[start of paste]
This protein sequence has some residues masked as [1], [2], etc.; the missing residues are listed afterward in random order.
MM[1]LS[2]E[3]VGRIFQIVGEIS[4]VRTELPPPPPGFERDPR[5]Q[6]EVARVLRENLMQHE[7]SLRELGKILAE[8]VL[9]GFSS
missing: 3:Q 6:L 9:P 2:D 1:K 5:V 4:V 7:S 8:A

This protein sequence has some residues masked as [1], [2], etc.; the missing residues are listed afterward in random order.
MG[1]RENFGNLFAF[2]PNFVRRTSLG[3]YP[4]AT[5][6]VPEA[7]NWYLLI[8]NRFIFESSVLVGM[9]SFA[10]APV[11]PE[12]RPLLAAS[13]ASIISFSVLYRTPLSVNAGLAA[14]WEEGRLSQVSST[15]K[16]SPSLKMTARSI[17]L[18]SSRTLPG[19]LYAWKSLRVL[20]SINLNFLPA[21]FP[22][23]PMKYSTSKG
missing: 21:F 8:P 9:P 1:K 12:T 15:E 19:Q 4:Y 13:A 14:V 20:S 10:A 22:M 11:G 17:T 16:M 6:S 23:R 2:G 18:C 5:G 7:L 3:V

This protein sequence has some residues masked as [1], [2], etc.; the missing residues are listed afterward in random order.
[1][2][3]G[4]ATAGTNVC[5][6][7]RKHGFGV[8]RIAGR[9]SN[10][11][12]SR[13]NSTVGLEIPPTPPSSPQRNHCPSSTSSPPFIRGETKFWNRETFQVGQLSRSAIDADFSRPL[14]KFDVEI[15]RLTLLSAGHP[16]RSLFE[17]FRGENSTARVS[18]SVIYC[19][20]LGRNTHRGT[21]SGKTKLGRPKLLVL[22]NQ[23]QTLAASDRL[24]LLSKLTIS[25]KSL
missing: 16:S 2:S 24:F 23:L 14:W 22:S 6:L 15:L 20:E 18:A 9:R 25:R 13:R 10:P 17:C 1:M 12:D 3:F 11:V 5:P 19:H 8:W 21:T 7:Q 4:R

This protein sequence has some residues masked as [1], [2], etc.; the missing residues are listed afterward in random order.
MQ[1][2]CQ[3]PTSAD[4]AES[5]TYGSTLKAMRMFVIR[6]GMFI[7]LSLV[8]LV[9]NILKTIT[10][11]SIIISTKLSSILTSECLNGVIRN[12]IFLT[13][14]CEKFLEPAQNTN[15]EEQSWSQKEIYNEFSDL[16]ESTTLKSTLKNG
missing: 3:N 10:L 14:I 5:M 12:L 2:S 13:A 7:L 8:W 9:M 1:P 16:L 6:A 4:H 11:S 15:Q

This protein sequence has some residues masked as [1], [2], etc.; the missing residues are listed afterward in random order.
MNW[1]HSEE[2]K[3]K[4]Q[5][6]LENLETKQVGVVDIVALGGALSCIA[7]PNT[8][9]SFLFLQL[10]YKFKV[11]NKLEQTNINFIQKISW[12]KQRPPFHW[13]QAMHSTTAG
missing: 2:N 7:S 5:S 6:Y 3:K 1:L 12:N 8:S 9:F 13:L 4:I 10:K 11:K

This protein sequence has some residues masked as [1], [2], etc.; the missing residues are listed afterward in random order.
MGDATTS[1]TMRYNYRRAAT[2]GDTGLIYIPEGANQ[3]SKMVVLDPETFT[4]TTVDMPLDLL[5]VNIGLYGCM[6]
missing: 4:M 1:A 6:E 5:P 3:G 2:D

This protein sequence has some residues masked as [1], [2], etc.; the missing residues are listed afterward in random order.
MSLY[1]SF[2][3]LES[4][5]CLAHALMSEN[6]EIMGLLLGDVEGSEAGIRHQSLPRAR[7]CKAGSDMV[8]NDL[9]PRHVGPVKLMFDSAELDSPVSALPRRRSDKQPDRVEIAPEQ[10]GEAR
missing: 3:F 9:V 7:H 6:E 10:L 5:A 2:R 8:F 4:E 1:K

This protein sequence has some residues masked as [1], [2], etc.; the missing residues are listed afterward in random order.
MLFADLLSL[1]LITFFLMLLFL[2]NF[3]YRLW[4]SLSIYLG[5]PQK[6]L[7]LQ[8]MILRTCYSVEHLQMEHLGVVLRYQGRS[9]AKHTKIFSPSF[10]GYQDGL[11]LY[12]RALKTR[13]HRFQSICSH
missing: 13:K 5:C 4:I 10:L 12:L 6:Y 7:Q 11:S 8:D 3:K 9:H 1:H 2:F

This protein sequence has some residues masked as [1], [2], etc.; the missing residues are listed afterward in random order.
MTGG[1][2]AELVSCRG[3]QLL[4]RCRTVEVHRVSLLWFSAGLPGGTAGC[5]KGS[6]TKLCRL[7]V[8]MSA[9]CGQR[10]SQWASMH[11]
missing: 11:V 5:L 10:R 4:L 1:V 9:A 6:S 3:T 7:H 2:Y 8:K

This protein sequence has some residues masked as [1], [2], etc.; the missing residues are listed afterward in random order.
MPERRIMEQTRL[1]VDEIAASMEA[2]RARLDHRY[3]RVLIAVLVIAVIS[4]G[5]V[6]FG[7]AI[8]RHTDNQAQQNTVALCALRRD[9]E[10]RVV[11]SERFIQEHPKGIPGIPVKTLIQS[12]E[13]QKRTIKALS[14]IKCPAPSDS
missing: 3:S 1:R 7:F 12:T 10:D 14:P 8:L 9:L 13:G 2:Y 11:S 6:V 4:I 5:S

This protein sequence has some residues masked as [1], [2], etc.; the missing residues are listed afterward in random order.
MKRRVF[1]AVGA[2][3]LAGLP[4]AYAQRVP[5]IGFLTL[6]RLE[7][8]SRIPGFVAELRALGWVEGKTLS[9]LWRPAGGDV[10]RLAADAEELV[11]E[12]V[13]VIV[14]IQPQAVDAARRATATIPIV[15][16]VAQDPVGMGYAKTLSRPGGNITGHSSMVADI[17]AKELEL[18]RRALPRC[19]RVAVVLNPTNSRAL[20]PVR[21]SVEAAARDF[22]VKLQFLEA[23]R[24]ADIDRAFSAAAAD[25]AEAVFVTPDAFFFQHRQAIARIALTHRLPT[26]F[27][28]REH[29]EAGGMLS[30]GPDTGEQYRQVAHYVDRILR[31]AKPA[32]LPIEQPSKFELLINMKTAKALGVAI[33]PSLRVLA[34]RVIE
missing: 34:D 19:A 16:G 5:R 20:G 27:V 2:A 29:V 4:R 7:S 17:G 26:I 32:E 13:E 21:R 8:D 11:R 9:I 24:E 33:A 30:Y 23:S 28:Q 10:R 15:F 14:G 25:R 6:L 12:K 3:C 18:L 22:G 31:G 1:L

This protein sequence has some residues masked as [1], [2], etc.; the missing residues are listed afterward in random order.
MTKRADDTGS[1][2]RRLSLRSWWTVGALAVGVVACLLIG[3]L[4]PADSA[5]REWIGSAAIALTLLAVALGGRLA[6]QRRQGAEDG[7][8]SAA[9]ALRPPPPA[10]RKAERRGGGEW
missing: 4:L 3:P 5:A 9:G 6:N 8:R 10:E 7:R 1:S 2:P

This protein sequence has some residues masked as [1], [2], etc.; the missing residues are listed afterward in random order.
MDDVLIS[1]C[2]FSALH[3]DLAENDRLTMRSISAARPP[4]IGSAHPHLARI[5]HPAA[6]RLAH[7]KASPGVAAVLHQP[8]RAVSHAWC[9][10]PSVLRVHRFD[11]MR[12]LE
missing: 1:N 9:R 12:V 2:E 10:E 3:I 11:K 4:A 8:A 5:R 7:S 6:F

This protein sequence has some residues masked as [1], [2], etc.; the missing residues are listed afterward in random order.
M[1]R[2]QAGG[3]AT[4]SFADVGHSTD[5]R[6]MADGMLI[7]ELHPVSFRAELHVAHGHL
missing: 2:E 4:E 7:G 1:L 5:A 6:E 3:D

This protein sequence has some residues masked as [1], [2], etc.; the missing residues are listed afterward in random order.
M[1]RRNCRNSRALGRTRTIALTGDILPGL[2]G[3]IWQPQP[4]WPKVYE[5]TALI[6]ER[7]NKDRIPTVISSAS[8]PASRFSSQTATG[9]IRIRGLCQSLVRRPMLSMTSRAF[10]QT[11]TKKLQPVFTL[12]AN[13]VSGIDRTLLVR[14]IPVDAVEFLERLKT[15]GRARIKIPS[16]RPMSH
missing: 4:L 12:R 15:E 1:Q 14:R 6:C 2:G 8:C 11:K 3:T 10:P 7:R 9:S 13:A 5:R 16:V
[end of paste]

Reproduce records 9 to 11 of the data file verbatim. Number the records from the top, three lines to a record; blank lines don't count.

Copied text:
This protein sequence has some residues masked as [1], [2], etc.; the missing residues are listed afterward in random order.
MTGG[1][2]AELVSCRG[3]QLL[4]RCRTVEVHRVSLLWFSAGLPGGTAGC[5]KGS[6]TKLCRL[7]V[8]MSA[9]CGQR[10]SQWASMH[11]
missing: 11:V 5:L 10:R 4:L 1:V 9:A 6:S 3:T 7:H 2:Y 8:K

This protein sequence has some residues masked as [1], [2], etc.; the missing residues are listed afterward in random order.
MPERRIMEQTRL[1]VDEIAASMEA[2]RARLDHRY[3]RVLIAVLVIAVIS[4]G[5]V[6]FG[7]AI[8]RHTDNQAQQNTVALCALRRD[9]E[10]RVV[11]SERFIQEHPKGIPGIPVKTLIQS[12]E[13]QKRTIKALS[14]IKCPAPSDS
missing: 3:S 1:R 7:F 12:T 10:D 14:P 8:L 9:L 13:G 2:Y 11:S 6:V 4:I 5:S

This protein sequence has some residues masked as [1], [2], etc.; the missing residues are listed afterward in random order.
MKRRVF[1]AVGA[2][3]LAGLP[4]AYAQRVP[5]IGFLTL[6]RLE[7][8]SRIPGFVAELRALGWVEGKTLS[9]LWRPAGGDV[10]RLAADAEELV[11]E[12]V[13]VIV[14]IQPQAVDAARRATATIPIV[15][16]VAQDPVGMGYAKTLSRPGGNITGHSSMVADI[17]AKELEL[18]RRALPRC[19]RVAVVLNPTNSRAL[20]PVR[21]SVEAAARDF[22]VKLQFLEA[23]R[24]ADIDRAFSAAAAD[25]AEAVFVTPDAFFFQHRQAIARIALTHRLPT[26]F[27][28]REH[29]EAGGMLS[30]GPDTGEQYRQVAHYVDRILR[31]AKPA[32]LPIEQPSKFELLINMKTAKALGVAI[33]PSLRVLA[34]RVIE
missing: 34:D 19:A 16:G 5:R 20:G 27:V 2:A 29:V 4:R 7:S 17:G 26:I 32:E 13:E 21:R 8:D 11:R 9:I 24:E 33:A 30:Y 23:S 28:Q 10:R 15:F 14:G 25:R 6:L 12:K 3:C 18:L 22:G 31:G 1:L